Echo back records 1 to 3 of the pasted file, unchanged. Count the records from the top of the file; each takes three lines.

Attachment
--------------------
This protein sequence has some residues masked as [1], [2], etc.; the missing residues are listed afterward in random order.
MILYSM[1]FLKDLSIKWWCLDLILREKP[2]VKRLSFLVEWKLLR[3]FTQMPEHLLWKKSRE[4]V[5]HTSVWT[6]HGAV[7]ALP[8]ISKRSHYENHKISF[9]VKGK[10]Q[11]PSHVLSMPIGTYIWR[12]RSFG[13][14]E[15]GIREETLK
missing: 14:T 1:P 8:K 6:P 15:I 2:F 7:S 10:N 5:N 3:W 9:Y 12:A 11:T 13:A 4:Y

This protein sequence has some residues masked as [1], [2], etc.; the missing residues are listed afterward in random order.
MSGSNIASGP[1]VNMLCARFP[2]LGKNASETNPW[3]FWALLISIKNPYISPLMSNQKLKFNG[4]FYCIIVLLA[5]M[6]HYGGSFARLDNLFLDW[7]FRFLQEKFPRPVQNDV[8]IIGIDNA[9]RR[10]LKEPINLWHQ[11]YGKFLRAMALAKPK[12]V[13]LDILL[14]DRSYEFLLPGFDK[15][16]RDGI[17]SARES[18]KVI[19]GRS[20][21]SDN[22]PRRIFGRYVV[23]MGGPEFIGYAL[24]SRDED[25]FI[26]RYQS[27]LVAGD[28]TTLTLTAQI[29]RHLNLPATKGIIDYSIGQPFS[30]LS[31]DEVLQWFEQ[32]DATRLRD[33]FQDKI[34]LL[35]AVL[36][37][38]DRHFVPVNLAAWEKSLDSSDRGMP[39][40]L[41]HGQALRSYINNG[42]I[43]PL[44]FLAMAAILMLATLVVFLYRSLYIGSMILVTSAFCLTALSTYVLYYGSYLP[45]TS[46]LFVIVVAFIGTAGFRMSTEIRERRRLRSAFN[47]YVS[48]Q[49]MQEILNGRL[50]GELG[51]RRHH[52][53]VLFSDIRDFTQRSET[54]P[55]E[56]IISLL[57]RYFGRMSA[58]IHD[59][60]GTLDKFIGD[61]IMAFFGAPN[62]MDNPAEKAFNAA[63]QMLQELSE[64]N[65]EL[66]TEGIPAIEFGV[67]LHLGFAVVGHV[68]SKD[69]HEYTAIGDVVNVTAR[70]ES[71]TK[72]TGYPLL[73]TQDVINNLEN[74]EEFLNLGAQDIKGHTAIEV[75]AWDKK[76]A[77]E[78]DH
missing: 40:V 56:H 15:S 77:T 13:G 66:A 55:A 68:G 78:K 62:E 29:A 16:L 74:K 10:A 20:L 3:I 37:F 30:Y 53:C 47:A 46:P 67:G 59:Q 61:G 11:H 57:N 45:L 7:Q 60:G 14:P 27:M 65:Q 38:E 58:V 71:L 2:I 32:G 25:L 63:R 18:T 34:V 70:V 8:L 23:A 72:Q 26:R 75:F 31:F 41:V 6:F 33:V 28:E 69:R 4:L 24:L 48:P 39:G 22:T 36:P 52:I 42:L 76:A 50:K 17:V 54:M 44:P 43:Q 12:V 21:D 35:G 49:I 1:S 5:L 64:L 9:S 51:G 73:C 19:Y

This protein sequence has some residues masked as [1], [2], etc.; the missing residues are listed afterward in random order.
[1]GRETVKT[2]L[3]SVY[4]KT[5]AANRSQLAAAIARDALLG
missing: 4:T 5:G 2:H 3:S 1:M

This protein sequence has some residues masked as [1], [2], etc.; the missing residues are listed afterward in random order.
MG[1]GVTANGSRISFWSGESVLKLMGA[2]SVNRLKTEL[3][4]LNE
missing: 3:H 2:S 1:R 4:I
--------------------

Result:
This protein sequence has some residues masked as [1], [2], etc.; the missing residues are listed afterward in random order.
MILYSM[1]FLKDLSIKWWCLDLILREKP[2]VKRLSFLVEWKLLR[3]FTQMPEHLLWKKSRE[4]V[5]HTSVWT[6]HGAV[7]ALP[8]ISKRSHYENHKISF[9]VKGK[10]Q[11]PSHVLSMPIGTYIWR[12]RSFG[13][14]E[15]GIREETLK
missing: 14:T 1:P 8:K 6:P 15:I 2:F 7:S 10:N 5:N 3:W 9:Y 12:A 11:T 13:A 4:Y

This protein sequence has some residues masked as [1], [2], etc.; the missing residues are listed afterward in random order.
MSGSNIASGP[1]VNMLCARFP[2]LGKNASETNPW[3]FWALLISIKNPYISPLMSNQKLKFNG[4]FYCIIVLLA[5]M[6]HYGGSFARLDNLFLDW[7]FRFLQEKFPRPVQNDV[8]IIGIDNA[9]RR[10]LKEPINLWHQ[11]YGKFLRAMALAKPK[12]V[13]LDILL[14]DRSYEFLLPGFDK[15][16]RDGI[17]SARES[18]KVI[19]GRS[20][21]SDN[22]PRRIFGRYVV[23]MGGPEFIGYAL[24]SRDED[25]FI[26]RYQS[27]LVAGD[28]TTLTLTAQI[29]RHLNLPATKGIIDYSIGQPFS[30]LS[31]DEVLQWFEQ[32]DATRLRD[33]FQDKI[34]LL[35]AVL[36][37][38]DRHFVPVNLAAWEKSLDSSDRGMP[39][40]L[41]HGQALRSYINNG[42]I[43]PL[44]FLAMAAILMLATLVVFLYRSLYIGSMILVTSAFCLTALSTYVLYYGSYLP[45]TS[46]LFVIVVAFIGTAGFRMSTEIRERRRLRSAFN[47]YVS[48]Q[49]MQEILNGRL[50]GELG[51]RRHH[52][53]VLFSDIRDFTQRSET[54]P[55]E[56]IISLL[57]RYFGRMSA[58]IHD[59][60]GTLDKFIGD[61]IMAFFGAPN[62]MDNPAEKAFNAA[63]QMLQELSE[64]N[65]EL[66]TEGIPAIEFGV[67]LHLGFAVVGHV[68]SKD[69]HEYTAIGDVVNVTAR[70]ES[71]TK[72]TGYPLL[73]TQDVINNLEN[74]EEFLNLGAQDIKGHTAIEV[75]AWDKK[76]A[77]E[78]DH
missing: 40:V 56:H 15:S 77:T 13:G 66:A 55:A 68:G 78:K 62:E 29:A 16:L 74:K 10:A 20:L 3:I 37:F 30:Y 53:C 47:A 46:P 67:G 59:Q 61:G 11:H 57:N 45:L 7:Q 60:G 14:P 27:M 65:Q 38:E 58:V 71:L 2:I 32:G 25:L 63:R 18:T 34:V 70:V 8:L 23:A 72:Q 26:R 75:F 31:F 41:V 6:F 33:V 28:E 69:R 4:L 24:L 48:P 39:G 22:T 36:P 52:I 42:L 76:A 50:K 17:V 54:M 44:P 43:Q 12:V 21:D 35:G 49:I 1:S 5:L 64:L 9:S 51:G 73:C 19:Y

This protein sequence has some residues masked as [1], [2], etc.; the missing residues are listed afterward in random order.
[1]GRETVKT[2]L[3]SVY[4]KT[5]AANRSQLAAAIARDALLG
missing: 4:T 5:G 2:H 3:S 1:M